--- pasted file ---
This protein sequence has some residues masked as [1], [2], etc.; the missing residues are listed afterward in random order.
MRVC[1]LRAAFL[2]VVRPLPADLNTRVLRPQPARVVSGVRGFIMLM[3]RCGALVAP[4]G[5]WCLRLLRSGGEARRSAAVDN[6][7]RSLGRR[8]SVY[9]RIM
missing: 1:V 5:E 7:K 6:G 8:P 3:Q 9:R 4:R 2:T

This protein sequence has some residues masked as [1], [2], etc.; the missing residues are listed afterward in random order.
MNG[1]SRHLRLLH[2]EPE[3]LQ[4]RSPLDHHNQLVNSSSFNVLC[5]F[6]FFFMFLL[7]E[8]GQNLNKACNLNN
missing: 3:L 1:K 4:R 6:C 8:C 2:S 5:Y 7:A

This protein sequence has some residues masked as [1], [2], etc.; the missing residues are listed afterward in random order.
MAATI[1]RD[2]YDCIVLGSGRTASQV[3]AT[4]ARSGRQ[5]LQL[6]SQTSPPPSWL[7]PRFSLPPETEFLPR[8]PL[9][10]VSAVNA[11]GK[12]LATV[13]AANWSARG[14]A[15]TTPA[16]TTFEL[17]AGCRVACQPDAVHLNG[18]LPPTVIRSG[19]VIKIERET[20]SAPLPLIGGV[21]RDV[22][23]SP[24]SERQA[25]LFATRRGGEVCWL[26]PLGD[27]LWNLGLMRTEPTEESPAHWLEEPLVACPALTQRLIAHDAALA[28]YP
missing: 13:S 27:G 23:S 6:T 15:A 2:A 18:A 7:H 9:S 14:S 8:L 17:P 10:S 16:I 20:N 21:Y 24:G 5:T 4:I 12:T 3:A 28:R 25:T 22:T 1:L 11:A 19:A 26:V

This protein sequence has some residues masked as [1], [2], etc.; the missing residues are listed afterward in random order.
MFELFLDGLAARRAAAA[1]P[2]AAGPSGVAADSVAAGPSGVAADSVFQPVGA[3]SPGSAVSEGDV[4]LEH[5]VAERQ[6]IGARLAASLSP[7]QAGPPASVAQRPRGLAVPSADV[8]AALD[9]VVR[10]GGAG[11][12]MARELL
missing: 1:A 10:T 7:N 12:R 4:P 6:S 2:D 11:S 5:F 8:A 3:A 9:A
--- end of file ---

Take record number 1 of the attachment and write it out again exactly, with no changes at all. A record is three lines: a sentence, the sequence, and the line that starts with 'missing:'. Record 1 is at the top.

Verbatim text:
This protein sequence has some residues masked as [1], [2], etc.; the missing residues are listed afterward in random order.
MRVC[1]LRAAFL[2]VVRPLPADLNTRVLRPQPARVVSGVRGFIMLM[3]RCGALVAP[4]G[5]WCLRLLRSGGEARRSAAVDN[6][7]RSLGRR[8]SVY[9]RIM
missing: 1:V 5:E 7:K 6:G 8:P 3:Q 9:R 4:R 2:T